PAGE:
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European tobacco legislation forces a second small family-owned pipe tobacco company to close

By September 13, 2019No Comments

After Peterson of Dublin closed its doors in 2018, another small pipe tobacco company ceases manufacturing. Planta Tobacco Company from Berlin closed its doors due to the significant costs resulting from the EU Tobacco Products Directive adopted in 2014 and the subsequent EU regulations.

When proposing the EU Tobacco Products Directive, the European Commission admitted that smaller and mid-sized companies would be impacted much more than large multinational cigarette manufacturers, but from its point of view that was a price worth paying. However, few real impacts were calculated and, in the cases, where they were, they hugely underestimated the real compliance costs.

The European Commission and the other EU institutions involved could have simply avoided forcing small tobacco companies out of business, if better legislation had been developed. The adopted regulations were mainly written having factory-made cigarettes in mind, with other niche tobacco products being an afterthought. Differentiation based on product, consumers, manufacturing or companies was simply disregarded.

Pipe tobacco is a niche traditional tobacco product representing less than a one percent of the total tobacco market, enjoyed on occasion by mature adults as a relaxing pleasure, and manufactured, up till now, by several small family-owned companies.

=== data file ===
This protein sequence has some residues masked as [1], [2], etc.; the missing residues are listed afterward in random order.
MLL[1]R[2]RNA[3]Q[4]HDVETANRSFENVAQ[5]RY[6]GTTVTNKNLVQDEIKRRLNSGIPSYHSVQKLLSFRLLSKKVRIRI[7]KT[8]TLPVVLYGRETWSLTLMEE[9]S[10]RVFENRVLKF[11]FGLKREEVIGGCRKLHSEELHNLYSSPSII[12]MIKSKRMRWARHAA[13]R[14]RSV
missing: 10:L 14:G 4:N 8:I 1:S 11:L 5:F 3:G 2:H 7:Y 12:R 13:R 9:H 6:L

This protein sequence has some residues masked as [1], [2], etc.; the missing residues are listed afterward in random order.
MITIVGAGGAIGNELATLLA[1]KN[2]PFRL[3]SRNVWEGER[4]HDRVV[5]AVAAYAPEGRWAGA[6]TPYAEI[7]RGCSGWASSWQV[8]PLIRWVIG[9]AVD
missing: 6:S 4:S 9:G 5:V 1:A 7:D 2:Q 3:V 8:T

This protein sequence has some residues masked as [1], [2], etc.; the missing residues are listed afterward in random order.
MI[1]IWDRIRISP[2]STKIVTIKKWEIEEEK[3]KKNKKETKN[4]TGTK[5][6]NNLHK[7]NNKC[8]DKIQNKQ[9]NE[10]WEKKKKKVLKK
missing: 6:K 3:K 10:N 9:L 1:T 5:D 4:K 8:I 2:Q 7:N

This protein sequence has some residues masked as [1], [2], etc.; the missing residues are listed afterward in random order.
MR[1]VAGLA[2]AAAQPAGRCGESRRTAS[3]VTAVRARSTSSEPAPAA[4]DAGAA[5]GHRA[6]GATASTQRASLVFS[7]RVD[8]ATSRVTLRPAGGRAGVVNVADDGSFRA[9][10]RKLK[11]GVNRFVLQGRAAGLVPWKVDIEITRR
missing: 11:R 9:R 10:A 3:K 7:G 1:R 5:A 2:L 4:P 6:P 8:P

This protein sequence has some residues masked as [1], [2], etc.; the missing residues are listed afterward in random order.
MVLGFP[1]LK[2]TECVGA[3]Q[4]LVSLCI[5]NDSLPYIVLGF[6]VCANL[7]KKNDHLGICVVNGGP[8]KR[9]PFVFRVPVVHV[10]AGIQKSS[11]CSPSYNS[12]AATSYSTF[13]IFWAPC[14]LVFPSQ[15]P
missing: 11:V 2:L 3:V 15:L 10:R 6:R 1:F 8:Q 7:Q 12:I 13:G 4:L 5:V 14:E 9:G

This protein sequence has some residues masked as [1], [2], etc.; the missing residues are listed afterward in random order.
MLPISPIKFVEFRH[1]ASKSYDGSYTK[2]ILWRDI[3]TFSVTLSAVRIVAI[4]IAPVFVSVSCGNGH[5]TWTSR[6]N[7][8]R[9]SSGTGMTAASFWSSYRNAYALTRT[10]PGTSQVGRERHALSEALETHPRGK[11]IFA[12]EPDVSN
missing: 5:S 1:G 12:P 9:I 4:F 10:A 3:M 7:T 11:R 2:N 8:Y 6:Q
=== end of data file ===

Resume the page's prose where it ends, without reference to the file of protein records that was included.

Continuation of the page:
Pipe tobacco is a tobacco product which is not smuggled. Nonetheless, the overly expensive EU track and trace system, aimed at curtailing smuggling of cigarettes, will also apply to pipe tobacco meaning further costs for those small producers.

The introduction of large health warnings meant packaging and machine changes. Again, pipe tobacco was simply disregarded when regulators decided the size of health warnings, designed with cigarette packaging in mind.

Faced with the need to make further machine changes to comply with the new track and trace system and alarmed by the threat of future packaging changes – publicly advocated by the Commission – after the adoption of the law in 2014, small companies simply cannot absorb the costs of continuous disruptions to their manufacturing.

ESTA’s Secretary General Peter van der Mark said: “The EU has failed time and time again to make legislation that does not unduly impact small and medium sized companies. We hope that the Commission’s proposed SME Envoy, announced by the incoming Commission, will be able to ensure that legislation from the Commission does not threaten the viability of European SMEs.”


Author ESTA

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